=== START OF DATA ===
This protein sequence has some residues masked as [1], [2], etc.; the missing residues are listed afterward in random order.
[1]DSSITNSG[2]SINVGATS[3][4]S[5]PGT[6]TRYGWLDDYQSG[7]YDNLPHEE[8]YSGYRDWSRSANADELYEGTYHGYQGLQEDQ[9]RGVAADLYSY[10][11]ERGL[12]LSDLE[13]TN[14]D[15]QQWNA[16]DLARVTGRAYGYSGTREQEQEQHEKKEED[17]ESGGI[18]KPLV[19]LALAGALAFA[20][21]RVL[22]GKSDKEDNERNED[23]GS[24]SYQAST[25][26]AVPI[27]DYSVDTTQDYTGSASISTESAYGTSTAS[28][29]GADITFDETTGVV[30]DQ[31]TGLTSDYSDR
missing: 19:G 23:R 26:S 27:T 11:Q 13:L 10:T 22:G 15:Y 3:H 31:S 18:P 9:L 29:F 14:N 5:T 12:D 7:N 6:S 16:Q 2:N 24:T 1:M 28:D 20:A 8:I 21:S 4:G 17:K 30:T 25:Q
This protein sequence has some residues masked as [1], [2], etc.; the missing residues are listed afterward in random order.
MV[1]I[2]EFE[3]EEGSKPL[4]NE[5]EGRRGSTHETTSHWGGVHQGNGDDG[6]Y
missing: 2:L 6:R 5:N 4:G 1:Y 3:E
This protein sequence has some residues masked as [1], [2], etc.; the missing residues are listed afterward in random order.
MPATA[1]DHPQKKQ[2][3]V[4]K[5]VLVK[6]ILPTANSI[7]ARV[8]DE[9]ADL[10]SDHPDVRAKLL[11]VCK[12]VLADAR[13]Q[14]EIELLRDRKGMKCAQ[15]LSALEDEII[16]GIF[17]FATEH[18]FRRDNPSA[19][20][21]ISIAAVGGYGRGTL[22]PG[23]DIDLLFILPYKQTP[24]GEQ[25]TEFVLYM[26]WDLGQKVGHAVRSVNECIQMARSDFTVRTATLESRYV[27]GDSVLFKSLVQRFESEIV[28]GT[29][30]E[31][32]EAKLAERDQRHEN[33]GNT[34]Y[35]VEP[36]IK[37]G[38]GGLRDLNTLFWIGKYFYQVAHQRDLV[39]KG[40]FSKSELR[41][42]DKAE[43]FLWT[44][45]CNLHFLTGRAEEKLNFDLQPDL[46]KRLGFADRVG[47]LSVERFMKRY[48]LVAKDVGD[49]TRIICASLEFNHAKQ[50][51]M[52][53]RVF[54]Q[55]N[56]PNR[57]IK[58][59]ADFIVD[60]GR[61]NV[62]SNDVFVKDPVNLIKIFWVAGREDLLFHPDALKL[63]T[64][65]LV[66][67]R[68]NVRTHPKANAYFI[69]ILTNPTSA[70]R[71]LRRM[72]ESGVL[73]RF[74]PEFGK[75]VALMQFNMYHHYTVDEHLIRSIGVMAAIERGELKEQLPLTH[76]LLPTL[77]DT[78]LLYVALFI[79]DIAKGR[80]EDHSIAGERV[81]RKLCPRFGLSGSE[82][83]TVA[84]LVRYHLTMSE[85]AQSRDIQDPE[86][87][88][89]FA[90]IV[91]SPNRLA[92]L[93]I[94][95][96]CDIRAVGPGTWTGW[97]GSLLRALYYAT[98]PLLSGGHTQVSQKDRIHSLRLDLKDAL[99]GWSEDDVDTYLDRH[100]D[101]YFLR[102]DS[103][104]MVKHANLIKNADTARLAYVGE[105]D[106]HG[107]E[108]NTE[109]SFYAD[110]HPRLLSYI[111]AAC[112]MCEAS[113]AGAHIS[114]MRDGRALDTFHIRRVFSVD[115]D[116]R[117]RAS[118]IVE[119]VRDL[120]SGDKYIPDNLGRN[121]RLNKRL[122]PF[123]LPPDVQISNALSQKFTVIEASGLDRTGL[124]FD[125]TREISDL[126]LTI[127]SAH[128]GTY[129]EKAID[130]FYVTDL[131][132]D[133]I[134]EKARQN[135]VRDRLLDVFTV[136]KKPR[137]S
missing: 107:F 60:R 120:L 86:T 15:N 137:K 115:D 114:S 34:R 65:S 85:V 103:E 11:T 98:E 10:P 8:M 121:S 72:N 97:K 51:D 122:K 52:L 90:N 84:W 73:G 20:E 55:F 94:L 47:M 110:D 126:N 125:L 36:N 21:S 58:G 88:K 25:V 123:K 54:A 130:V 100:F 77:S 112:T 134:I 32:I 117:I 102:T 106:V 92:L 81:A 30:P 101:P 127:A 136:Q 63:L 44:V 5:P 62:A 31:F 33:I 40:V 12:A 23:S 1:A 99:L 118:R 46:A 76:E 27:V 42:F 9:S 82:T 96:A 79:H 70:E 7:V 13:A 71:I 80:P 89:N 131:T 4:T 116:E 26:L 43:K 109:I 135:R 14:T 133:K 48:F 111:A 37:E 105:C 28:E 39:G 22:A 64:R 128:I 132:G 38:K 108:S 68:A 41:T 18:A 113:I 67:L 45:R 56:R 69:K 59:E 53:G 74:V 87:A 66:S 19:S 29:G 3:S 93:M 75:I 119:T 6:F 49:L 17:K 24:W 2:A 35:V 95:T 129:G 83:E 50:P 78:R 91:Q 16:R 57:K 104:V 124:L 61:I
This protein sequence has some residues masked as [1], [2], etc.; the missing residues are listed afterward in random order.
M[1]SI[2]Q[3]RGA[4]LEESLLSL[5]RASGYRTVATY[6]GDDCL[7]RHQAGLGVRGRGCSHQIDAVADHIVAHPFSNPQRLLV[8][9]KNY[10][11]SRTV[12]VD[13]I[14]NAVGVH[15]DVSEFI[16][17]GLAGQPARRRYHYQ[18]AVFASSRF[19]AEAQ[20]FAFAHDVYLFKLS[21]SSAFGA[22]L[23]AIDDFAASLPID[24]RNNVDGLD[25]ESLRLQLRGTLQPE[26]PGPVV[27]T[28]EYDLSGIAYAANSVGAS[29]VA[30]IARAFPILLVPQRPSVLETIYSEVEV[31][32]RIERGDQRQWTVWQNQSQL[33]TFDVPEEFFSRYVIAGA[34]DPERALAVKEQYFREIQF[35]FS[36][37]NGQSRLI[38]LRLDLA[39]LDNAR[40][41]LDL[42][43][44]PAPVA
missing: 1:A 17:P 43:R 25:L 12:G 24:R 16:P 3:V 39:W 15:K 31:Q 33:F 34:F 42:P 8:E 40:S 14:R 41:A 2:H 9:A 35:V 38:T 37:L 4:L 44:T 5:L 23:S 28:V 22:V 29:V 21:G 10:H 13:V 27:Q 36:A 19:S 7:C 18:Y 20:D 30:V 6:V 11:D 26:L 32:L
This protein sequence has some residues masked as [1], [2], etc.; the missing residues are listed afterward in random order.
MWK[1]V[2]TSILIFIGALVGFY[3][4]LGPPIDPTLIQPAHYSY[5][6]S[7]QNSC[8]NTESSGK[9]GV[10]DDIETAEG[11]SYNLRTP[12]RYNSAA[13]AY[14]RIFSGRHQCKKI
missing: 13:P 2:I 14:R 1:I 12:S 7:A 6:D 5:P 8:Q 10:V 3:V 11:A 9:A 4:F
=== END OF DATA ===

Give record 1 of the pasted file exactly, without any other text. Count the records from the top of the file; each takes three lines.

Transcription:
This protein sequence has some residues masked as [1], [2], etc.; the missing residues are listed afterward in random order.
[1]DSSITNSG[2]SINVGATS[3][4]S[5]PGT[6]TRYGWLDDYQSG[7]YDNLPHEE[8]YSGYRDWSRSANADELYEGTYHGYQGLQEDQ[9]RGVAADLYSY[10][11]ERGL[12]LSDLE[13]TN[14]D[15]QQWNA[16]DLARVTGRAYGYSGTREQEQEQHEKKEED[17]ESGGI[18]KPLV[19]LALAGALAFA[20][21]RVL[22]GKSDKEDNERNED[23]GS[24]SYQAST[25][26]AVPI[27]DYSVDTTQDYTGSASISTESAYGTSTAS[28][29]GADITFDETTGVV[30]DQ[31]TGLTSDYSDR
missing: 19:G 23:R 26:S 27:T 11:Q 13:L 10:T 22:G 15:Y 3:H 31:S 18:P 9:L 29:F 14:N 5:T 12:D 7:N 6:S 16:Q 2:N 24:T 1:M 28:D 20:A 8:I 21:S 4:G 17:K 30:T 25:Q